In Memoriam: Jamey Kempson
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Safety Update: Are Your Preflight Inspections Becoming Routine? Provided by Leo Berube, CFI, CFII, MEI SCAA Board of Directors FAASTeam Representative
In our last two articles, we highlighted the importance of developing a higher level of Situational Awareness (SA) during flight. Now, let’s take a step back and apply Situational Awareness to your aircraft Preflight Inspections. One memorable flight review in the summer of 2003 comes to mind. A newly minted private pilot had recently purchased a 1960s era Cessna 172. After completing the ground portion of his flight review, we walked from the FBO building across the blacktop ramp to the tiedowns. He proudly described his quest to find a good paint deal on his Skyhawk. From 30 feet away, the creme colored airplane with metallic burgundy trim sparkled in the bright morning sunlight. I admired the updated paint scheme as we walked toward his Skyhawk. As he began his preflight, I began my preflight as well.
After completing his walk around, the young pilot gave the typical thumbs up. My preflight, however, stopped at the left fuselage side and empennage. I asked if he noticed anything unusual during his preflight. He responded, “No, nothing unusual. Did you see any runs or bubbles in the paint?” I then asked him to carefully examine the fuselage once again. He took a moment to glance admiringly at the high gloss finish and then remarked that the paint job looked great to him. What I observed, however, was perfectly smooth aircraft skin. His “good deal” painter managed to grind the heads off every fuselage rivet from the rear windows to the aircraft tail. So, what was securing the fuselage skin to the airframe? Color paint and clear coat. The pilot stated that sources other than an approved FAA paint shop were utilized. The Aircraft Logbook showed no paintwork entries. Needless to say, we did not fly that day. I suggested that he ground the airplane and contact his Aircraft Inspector (IA) for follow-up. Now, let’s take a step beyond a routine walk around and examine this excellent article on “Advanced Preflight After Maintenance” prepared by the FAA Aviation Safety Team (FAASTeam). “A” Body Diameter; “B” Head Diameter; “C” Head Height Aircraft rivet installation guides specify the minimum installed head height and tail height for every protruding rivet head size. Grinding or sanding removes the rivet’s alodine or anodized finish.
ADVANCED PREFLIGHT AFTER MAINTENANCE Maintenance-related problems are one of the most deadly causes of accidents in general aviation. Contributing to this is a pilot’s failure to identify maintenance discrepancies because of a lack of knowledge and improper techniques used during the preflight of the aircraft. So What Can Pilots Do? Conduct an Advanced Preflight that goes beyond the normal preflight checklist. Advanced preflight is a program that helps you become more aware of all the safety-related data on your aircraft, and focuses on a detailed approach to your preflight inspection, based on your aircraft’s maintenance history. While this requires some time, consider developing an additional items checklist that can be used in conjunction with the aircraft’s preflight checklist for all future preflight inspections. It is a valuable tool whether you own, rent, or borrow an aircraft. Color and Clear Coat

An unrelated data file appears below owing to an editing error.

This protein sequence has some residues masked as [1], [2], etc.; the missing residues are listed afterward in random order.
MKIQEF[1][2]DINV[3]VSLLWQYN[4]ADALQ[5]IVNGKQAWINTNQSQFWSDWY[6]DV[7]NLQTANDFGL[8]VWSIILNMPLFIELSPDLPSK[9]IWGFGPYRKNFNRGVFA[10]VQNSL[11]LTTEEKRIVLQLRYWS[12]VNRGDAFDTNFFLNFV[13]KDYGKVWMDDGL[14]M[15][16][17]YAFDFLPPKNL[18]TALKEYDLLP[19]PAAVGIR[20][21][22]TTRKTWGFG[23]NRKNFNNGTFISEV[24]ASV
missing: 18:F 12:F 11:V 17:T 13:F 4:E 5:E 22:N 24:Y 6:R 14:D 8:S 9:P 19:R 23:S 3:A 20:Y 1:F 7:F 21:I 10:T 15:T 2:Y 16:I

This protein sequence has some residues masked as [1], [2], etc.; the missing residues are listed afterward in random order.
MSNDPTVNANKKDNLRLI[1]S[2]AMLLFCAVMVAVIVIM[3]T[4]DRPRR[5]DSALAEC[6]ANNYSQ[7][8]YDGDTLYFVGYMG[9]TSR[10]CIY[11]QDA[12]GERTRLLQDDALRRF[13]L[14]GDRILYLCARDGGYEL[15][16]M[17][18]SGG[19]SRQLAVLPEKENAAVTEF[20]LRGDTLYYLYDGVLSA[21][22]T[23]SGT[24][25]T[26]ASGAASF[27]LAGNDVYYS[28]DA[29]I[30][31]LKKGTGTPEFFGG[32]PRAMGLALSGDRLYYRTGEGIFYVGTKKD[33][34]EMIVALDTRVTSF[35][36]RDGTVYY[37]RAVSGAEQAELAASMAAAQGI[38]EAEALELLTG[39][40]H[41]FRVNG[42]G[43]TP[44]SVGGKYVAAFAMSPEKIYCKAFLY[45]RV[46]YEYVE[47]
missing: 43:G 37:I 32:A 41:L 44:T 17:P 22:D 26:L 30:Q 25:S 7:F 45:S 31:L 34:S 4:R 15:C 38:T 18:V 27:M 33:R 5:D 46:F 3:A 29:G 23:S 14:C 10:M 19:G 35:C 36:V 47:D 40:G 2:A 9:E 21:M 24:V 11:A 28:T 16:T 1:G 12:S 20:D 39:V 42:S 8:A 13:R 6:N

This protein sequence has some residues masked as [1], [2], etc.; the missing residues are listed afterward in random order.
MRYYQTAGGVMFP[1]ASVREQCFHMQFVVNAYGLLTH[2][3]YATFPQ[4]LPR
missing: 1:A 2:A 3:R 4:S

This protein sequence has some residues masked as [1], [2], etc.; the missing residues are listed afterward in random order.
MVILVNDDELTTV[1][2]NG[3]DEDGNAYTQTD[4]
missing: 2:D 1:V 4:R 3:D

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Put Yourself in the Right Mindset — assume that there is something wrong, even if you used the best mechanic. Mechanics typically do an excellent job, but if you assume that all is right, you’ll miss catching any possible mistakes, worn items or improperly rigged items, or whatever else might be wrong. Always look over any part of the aircraft that has maintenance performed on it. Use Your Senses, and a notepad, to write down anything you sense is not right. LISTEN to the airplane (not just the engine!). Do you SMELL anything abnormal? Fuel? Oil? Does it vibrate more than usual (FEEL)? Do you TASTE (or smell for that matter) any of that acrid smoke that comes with burning electrical items? Step 10 to 15 feet back from the airplane. Does anything LOOK out of place? Be prepared to abort takeoff if something goes wrong or doesn’t feel right. Before Your First Flight After Maintenance: • Learn all you can about the maintenance that was performed. Discuss all work that was done with the mechanic. Ask what to look out and watch for during the first flight. Do not just accept that the work was done. Ask: What was touched, repaired, or replaced, and what was accomplished? • Don’t assume the part(s) replaced are the only parts removed. Ask what was removed and/or disconnected to facilitate the work performed. Often disassembly needs to be done to get to the inoperative part. For example: • Upholstery / seats, tracks, floors / emergency exits • Interior and exterior access panels especially in hard-to-see places of the aircraft • Yokes / control cables, linkages, and surfaces • Equipment and appliances / wires and connectors • Hydraulic / vacuum / brake / pitot and static / fuel lines • Pay attention to trim positions. Check for unimpeded flight control surface deflections. Make sure they go in the proper direction! • Check fuel tank for water, sediment, and proper fuel grade. Use a sampler cup to drain a small quantity of fuel. Place it in front of a white (not blue) background to see what’s in the fuel. Pull out the strainer drain knob for about four seconds to clear it of water or sediment. • After an oil change, always check the engine oil level to ensure it has the proper amount of oil. • Always check your logbook and paperwork prior to flight to ensure the correct records have been entered. Check for proper log entries for the work performed and the return to service, or the aircraft isn’t legal to fly. Always ensure you have your aircraft’s correct documents (e.g., airworthiness certificate and registration) onboard. • If you see a warning tag / sign on the aircraft, or on the sign-out or status board, DO NOT FLY THE AIRCRAFT! Check with the maintenance facility prior to taking the aircraft. • Participate in, or observe your mechanic perform, an annual or 100-hour inspection. It’s a great way to learn about your aircraft’s systems, components, and any areas prone to failure or weakness. Resources • NTSB Safety Alert — Advanced Preflight After Maintenance: https://go.usa.gov/cK7Py • FAA’s Advanced Preflight Pamphlet: https://go.usa.gov/xVy44 • “Advanced Preflight,” FAA Safety Briefing, Mar/Apr 2012: https://go.usa.gov/cK7ma